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Tips for Reducing Non-specific Staining in IHC

What can you do when non-specific staining in your IHC is obscuring your results and incurring your PI’s disdain?

Immunohistochemistry (IHC) can be a powerful tool for visualizing antigens of interest within the context of cells and tissues. But what can you do when non-specific staining in your IHC is obscuring your results and incurring your PI’s disdain? Consider these factors to help reduce non-specific staining in your IHC experiments.


Over-fixation can cause high levels of background in IHC experiments. Try reducing the time your tissue spends in fixative to reduce background. When deciding on a fixation protocol, it’s important to take into account the size of the tissue you are fixing. Whole animal perfusion might be necessary for large tissues whereas smaller dissected tissues can be fixed by immersion in fixative.

Slide Preparation

Decreasing the thickness of tissue sections can help keep reduce background staining. Try cutting thinner sections for cleaner IHC. It’s also important to take care not to let sections dry out since drying can result in high non-specific staining.


Incomplete deparaffinization is another common cause of high background in IHC experiments. Using fresh xylene will help ensure complete deparaffinization. Protocols vary in the number of xylene washes as well as wash time. Try an additional xylene wash or increasing wash time if high background continues to be a problem.


Blocking non-specific binding sites is critical for preventing non-specific staining. Blocking is typically done with normal serum from the species in which the secondary antibody was raised, although other blocking agents (such as BSA) are sometimes used. Increasing the concentration of blocking agent and incubation time in blocking might help to reduce non-specific staining in your experiment.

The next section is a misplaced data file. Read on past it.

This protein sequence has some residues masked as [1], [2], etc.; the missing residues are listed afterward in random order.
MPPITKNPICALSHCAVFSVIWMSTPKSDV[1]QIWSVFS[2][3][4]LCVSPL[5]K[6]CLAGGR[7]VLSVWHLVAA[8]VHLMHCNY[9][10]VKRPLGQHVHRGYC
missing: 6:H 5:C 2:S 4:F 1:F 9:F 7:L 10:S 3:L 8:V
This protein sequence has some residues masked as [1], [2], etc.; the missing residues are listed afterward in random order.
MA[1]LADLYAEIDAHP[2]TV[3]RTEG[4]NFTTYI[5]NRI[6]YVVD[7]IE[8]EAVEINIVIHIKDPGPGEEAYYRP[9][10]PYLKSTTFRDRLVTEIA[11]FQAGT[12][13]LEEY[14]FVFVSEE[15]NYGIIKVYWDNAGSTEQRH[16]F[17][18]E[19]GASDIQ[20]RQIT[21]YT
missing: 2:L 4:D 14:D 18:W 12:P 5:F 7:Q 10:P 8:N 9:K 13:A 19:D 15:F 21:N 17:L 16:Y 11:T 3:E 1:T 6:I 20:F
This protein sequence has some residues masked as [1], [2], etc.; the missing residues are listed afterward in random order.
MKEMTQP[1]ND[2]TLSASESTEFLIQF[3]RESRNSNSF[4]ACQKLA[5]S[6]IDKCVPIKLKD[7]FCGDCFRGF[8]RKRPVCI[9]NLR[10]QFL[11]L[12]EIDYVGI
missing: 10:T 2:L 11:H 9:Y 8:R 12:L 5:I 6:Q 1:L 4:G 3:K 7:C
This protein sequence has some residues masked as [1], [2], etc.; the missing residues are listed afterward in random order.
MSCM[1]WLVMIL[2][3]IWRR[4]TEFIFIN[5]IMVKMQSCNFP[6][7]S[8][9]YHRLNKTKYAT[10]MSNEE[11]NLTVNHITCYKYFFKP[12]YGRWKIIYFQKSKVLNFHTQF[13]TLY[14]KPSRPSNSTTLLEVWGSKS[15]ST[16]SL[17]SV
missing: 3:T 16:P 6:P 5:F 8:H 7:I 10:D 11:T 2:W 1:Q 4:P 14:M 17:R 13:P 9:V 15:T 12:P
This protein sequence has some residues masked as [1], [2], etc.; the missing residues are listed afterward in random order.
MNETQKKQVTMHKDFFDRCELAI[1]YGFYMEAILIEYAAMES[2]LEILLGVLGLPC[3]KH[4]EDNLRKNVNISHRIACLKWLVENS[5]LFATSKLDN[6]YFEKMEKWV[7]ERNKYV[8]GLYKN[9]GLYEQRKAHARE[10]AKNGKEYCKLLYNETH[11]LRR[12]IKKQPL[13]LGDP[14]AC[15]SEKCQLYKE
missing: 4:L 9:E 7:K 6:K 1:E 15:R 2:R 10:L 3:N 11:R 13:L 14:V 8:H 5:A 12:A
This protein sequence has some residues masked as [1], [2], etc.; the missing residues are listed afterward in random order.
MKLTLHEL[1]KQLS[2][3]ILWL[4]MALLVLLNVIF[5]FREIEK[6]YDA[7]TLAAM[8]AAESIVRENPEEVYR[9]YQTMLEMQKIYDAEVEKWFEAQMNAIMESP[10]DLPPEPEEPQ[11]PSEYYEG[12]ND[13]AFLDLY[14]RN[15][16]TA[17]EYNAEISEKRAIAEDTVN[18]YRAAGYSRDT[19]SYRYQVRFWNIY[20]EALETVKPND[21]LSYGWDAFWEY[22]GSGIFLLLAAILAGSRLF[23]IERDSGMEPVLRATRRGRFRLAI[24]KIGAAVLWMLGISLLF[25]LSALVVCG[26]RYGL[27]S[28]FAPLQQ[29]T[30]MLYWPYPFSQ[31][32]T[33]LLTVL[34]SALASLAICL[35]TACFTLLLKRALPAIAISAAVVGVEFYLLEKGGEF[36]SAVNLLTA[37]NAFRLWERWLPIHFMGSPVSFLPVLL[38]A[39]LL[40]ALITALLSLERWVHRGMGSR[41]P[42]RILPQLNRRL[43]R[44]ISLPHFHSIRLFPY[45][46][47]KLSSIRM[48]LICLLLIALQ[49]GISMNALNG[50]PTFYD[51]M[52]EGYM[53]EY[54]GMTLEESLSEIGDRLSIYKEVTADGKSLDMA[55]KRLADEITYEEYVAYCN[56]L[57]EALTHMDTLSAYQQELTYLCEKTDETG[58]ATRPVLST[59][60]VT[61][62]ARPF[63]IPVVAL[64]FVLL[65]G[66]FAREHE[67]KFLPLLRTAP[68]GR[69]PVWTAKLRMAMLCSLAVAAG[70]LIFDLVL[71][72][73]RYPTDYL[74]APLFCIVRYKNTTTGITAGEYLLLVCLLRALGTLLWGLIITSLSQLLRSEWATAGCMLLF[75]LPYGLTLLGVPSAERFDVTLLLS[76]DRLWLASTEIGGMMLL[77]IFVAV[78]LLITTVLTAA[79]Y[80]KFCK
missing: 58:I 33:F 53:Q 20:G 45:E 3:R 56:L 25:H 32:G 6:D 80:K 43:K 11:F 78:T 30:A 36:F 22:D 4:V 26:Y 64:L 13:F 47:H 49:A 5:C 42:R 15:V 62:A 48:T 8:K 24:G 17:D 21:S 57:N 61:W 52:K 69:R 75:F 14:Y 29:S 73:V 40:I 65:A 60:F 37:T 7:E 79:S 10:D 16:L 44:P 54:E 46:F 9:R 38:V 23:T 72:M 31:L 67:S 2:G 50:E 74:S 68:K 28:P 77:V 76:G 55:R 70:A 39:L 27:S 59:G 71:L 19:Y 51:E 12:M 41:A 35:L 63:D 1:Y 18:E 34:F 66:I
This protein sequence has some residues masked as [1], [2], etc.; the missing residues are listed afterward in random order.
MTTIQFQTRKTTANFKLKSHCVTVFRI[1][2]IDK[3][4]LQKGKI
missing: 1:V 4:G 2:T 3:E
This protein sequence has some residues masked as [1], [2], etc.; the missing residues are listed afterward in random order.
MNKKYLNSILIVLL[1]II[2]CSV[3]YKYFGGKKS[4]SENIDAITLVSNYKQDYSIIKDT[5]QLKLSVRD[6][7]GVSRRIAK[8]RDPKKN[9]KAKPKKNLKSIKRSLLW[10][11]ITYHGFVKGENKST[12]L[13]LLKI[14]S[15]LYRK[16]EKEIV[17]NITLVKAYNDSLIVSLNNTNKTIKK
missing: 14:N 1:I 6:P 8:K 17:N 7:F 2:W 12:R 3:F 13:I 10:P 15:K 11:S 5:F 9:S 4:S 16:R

Using too much antibody will result in high non-specific staining. Try reducing the concentration of primary antibody. Decreasing incubation time or temperature can also help reduce non-specific staining. Doing a control experiment where no primary antibody is used can be helpful to determine if your secondary antibody is causing non-specific staining. When using a mouse primary antibody and working with mouse tissue, high background can result from secondary antibody binding to endogenous immunoglobulins in the tissue. In this case, it can be helpful to use a different primary antibody or try a pre-absorbed secondary antibody. It is also possible to eliminate the need for secondary antibody by using a conjugated primary. Although this will result in a cleaner stain, some sensitivity will be lost since secondary antibodies amplify signal.

Endogenous Peroxidases and Biotin

When using chromogenic detection, endogenous peroxidases may be to blame for high background. Endogenous peroxidases are able to convert substrate and cause non-specific staining. Testing for peroxidase activity can be performed by taking a rehydrated tissue section and applying substrate. If colored precipitate appears, try adding treatment with hydrogen peroxide (used to quench endogenous peroxidases) before antibody binding to your protocol.

Detection systems that employ avidin-biotin complexes are susceptible to high background caused by endogenous biotin. In order to block endogenous biotin, samples can be treated with an excess of unlabeled streptavidin (to bind endogenous biotin) and then treated with an excess of biotin (to saturate biotin binding sites on the streptavidin). This will result in endogenous biotin being bound to streptavidin and all the biotin binding sites on the streptavidin being filled.


Further reading:

Suppression of Endogenous Avidin-binding Activity in Tissues and Its Relevance to Biotin-Avidin Detection Systems

Getting started with Immunohistochemistry

Immunohistochemistry as an Important Tool in Biomarkers Detection

Applications of immunohistochemistry


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